…and I need to stop gorging. Because when I get this way, I don’t only over-consume knowledge, i over-eat, too. One part of me says “Fuck It, it doesn’t matter if you’re a little heavier, you’re a Man not a boy…” but then my internal photographer and aesthete walks past a mirror… and is mortified. So keep the Amazon boxes coming, but chill on the Turkish food deliveries. And keep an eye open for Saints and Goddesses.
What is wrong with inciting intense dislike of a religion if the activities or teachings of that religion are so outrageous, irrational or abusive of human rights that they deserve to be intensely disliked? To criticize a person for their race is manifestly irrational and ridiculous, but to criticize their religion, that is a right. That is a freedom. The freedom to criticize ideas, any ideas – even if they are sincerely held beliefs – is one of the fundamental freedoms of society. A law which attempts to say you can criticize and ridicule ideas as long as they are not religious ideas is a very peculiar law indeed.
An image I shot a few years ago in Los Angeles.
I’ve been rereading a lot of the great mythical stories, and Joseph Campbell at the same time. He teaches us that the struggle between the two mythical beasts – the eagle and the snake – represent the conflict between the earth-bound realism, and the soaring imagination. The combination of the two is the winged dragon, a majestic creature that shows up in most mythologies (though not in the Native American).
Why then is Christianity so insistent on showing various saints slaying dragons? Saint Theodore in Venice, Saint Michael the archangel no less at the apocalypse, but especially Saint George coming back from beyond the Crusader’s east, Assyria and India beyond it. There seems to be an insistence on taking a symbol that comes from within us, that allows us to complete the struggle for ourselves, and move it into the fold of its religion. The snake had long been sentenced to a life of representative sin, and the eagle, beyond its appearance in the tetramorph in early Christian art, never achieved the power of the dove, the sheep, the bull… or so many of the other docile submissive animals.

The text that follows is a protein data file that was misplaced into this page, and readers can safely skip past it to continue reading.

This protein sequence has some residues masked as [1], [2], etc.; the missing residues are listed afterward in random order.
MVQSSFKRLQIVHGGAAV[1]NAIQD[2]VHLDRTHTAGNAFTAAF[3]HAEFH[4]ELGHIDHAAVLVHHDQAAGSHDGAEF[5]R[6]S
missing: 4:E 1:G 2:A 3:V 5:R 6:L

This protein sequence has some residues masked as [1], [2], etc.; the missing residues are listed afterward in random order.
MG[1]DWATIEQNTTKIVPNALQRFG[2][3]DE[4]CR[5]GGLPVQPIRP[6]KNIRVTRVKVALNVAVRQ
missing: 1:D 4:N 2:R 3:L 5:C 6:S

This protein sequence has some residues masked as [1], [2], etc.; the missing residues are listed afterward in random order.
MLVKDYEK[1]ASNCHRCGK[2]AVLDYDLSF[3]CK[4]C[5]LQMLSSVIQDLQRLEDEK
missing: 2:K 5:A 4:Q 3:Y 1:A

My favorite animal has always been the winged dragon; now I see why. When we come to terms with the struggle of what we dream and what is real, we become invincible. It is only then that we grow strong, and begin to change our lives, rather than having our lives change us.
Archaeologists have not yet discovered any stage of human existence without art. Even in the half-light before the dawn of humanity we received this gift from Hands we did not manage to discern. Nor have we managed to ask: Why was this gift given to us and what are we to do with it? And all those prophets who are predicting that art is disintegrating, that it has used up all its forms, that it is dying, are mistaken. We are the ones who shall die. And art will remain. The question is whether before we perish we shall understand all its aspects and all its ends.
Alexsandr Solzhenitsyn, Beauty Will Save the World
I remember in the 1980s I’d make Mixtapes for girls I had a crush on. Sometimes I even delivered them to the girl I had in mind. I don’t remember that ever working out they way I had hoped. Sometimes I made tapes that reinforced a feeling I had. Music to be angry to. And of course, a lot of melancholy.
I believe the power is shifting from the content creators to the curators. Whole genres of music are no longer about the band, it’s about the label or the DJ. And when I look at certain Tumblrs, I wonder if they’re a love letter to someone. Or a wish. Or hate mail.
… an image I shot many years ago.